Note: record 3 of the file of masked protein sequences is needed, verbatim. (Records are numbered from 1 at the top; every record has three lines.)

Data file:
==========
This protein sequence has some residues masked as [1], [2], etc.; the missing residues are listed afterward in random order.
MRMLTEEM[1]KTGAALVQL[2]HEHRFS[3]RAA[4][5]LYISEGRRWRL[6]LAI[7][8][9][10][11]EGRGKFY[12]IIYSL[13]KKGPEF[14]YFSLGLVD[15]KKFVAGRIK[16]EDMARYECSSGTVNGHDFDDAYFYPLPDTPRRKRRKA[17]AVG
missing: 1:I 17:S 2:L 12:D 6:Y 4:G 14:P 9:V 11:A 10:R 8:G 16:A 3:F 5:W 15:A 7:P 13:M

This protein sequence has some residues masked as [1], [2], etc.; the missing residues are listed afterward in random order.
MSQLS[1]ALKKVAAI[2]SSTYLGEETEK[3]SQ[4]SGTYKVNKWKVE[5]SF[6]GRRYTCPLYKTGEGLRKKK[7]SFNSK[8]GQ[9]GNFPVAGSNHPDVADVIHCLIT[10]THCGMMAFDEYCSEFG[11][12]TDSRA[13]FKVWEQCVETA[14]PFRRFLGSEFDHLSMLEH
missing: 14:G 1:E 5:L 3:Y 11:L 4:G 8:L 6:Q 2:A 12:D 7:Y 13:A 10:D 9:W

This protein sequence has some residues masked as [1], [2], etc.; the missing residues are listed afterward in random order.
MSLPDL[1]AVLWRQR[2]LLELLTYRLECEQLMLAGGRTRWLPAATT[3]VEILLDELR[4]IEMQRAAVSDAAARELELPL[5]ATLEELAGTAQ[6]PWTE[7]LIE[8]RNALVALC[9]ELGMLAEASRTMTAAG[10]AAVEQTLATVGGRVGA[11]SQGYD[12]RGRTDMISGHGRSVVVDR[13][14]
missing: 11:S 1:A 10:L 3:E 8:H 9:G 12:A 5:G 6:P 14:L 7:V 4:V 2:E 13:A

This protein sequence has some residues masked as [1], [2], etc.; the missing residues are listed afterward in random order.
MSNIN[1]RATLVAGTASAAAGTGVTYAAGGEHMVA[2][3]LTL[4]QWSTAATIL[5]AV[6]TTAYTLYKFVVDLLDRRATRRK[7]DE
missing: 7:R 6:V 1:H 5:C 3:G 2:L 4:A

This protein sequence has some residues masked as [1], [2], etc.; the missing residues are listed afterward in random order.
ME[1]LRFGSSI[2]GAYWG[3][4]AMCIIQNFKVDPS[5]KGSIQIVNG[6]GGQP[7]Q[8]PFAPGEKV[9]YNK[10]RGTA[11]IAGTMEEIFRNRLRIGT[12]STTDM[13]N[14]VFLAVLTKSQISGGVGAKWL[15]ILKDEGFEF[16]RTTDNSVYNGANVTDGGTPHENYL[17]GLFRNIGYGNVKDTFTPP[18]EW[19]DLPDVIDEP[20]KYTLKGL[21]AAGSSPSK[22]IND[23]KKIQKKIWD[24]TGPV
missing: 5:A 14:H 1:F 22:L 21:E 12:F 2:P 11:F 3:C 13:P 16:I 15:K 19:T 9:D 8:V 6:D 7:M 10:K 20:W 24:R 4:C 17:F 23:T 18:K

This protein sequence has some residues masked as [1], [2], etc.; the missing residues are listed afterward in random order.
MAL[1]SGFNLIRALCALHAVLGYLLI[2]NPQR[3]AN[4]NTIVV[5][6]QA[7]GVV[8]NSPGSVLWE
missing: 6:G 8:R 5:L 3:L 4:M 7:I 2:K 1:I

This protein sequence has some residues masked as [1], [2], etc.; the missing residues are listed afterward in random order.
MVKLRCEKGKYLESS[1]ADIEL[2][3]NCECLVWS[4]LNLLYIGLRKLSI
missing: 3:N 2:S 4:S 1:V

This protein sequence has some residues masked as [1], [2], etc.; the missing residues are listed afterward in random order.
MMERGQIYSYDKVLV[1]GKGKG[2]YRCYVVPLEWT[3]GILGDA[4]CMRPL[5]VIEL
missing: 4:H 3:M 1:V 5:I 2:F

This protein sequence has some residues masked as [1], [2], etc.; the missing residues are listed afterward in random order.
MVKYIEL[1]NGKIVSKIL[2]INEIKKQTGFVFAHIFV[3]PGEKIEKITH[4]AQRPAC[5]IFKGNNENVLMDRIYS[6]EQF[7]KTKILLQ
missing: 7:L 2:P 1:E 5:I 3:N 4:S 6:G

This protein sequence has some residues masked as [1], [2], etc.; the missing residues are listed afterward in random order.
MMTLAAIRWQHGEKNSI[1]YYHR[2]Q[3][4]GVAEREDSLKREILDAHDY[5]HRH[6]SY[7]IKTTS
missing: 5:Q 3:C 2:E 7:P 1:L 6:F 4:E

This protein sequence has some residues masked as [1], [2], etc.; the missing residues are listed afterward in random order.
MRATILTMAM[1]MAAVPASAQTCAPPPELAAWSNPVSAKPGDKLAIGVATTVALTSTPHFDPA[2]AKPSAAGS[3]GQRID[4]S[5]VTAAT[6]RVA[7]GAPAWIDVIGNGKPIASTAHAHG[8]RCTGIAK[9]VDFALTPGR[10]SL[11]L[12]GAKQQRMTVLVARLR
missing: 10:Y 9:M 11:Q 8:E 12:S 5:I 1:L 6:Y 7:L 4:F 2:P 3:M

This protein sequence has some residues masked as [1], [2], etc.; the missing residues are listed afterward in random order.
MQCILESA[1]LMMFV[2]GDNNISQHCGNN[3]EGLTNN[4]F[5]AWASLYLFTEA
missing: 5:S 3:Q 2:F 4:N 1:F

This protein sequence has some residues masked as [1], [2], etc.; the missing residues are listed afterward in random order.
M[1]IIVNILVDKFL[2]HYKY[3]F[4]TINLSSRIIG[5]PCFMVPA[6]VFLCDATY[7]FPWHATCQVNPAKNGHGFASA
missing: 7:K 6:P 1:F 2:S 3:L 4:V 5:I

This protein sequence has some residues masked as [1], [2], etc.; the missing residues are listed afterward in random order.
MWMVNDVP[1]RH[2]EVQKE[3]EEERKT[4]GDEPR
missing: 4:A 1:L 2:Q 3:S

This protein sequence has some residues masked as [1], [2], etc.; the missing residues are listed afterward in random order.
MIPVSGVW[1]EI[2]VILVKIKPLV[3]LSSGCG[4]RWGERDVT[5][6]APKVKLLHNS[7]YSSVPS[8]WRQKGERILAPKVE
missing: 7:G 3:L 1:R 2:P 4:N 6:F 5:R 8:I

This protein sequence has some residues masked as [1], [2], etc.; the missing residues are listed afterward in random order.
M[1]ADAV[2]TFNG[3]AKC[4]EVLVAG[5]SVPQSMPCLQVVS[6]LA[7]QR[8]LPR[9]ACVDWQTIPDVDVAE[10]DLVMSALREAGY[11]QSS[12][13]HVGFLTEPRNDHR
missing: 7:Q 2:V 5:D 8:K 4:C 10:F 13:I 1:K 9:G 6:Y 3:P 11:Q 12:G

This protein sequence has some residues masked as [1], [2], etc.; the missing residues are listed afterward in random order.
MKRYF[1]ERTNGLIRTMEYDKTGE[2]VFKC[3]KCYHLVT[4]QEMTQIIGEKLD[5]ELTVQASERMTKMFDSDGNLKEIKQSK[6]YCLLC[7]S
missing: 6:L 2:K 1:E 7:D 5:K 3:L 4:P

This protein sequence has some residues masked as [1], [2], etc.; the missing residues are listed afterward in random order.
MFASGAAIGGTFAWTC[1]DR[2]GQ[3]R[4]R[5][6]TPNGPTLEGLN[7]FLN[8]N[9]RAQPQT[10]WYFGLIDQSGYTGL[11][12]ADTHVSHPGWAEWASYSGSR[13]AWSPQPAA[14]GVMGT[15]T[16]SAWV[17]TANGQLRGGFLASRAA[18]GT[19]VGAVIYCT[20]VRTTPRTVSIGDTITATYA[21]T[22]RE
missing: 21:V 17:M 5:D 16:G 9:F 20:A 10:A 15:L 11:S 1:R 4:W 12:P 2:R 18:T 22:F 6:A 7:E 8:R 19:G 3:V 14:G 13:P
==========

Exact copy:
This protein sequence has some residues masked as [1], [2], etc.; the missing residues are listed afterward in random order.
MSLPDL[1]AVLWRQR[2]LLELLTYRLECEQLMLAGGRTRWLPAATT[3]VEILLDELR[4]IEMQRAAVSDAAARELELPL[5]ATLEELAGTAQ[6]PWTE[7]LIE[8]RNALVALC[9]ELGMLAEASRTMTAAG[10]AAVEQTLATVGGRVGA[11]SQGYD[12]RGRTDMISGHGRSVVVDR[13][14]
missing: 11:S 1:A 10:L 3:E 8:H 9:G 12:A 5:G 6:P 14:L 7:V 4:V 2:E 13:A